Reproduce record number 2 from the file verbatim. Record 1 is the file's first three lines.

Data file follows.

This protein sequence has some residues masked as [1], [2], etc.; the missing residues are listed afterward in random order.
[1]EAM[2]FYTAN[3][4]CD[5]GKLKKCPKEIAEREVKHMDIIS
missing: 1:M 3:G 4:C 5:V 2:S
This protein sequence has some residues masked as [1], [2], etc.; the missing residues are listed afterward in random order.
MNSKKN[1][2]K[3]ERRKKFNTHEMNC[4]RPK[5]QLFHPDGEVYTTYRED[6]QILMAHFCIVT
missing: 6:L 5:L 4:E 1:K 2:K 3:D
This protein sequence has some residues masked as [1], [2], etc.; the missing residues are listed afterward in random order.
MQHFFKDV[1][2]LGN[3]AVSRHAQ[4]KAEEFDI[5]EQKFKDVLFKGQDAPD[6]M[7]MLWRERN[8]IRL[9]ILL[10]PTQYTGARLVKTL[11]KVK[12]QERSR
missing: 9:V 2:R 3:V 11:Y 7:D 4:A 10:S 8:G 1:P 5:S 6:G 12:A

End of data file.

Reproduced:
This protein sequence has some residues masked as [1], [2], etc.; the missing residues are listed afterward in random order.
MNSKKN[1][2]K[3]ERRKKFNTHEMNC[4]RPK[5]QLFHPDGEVYTTYRED[6]QILMAHFCIVT
missing: 6:L 5:L 4:E 1:K 2:K 3:D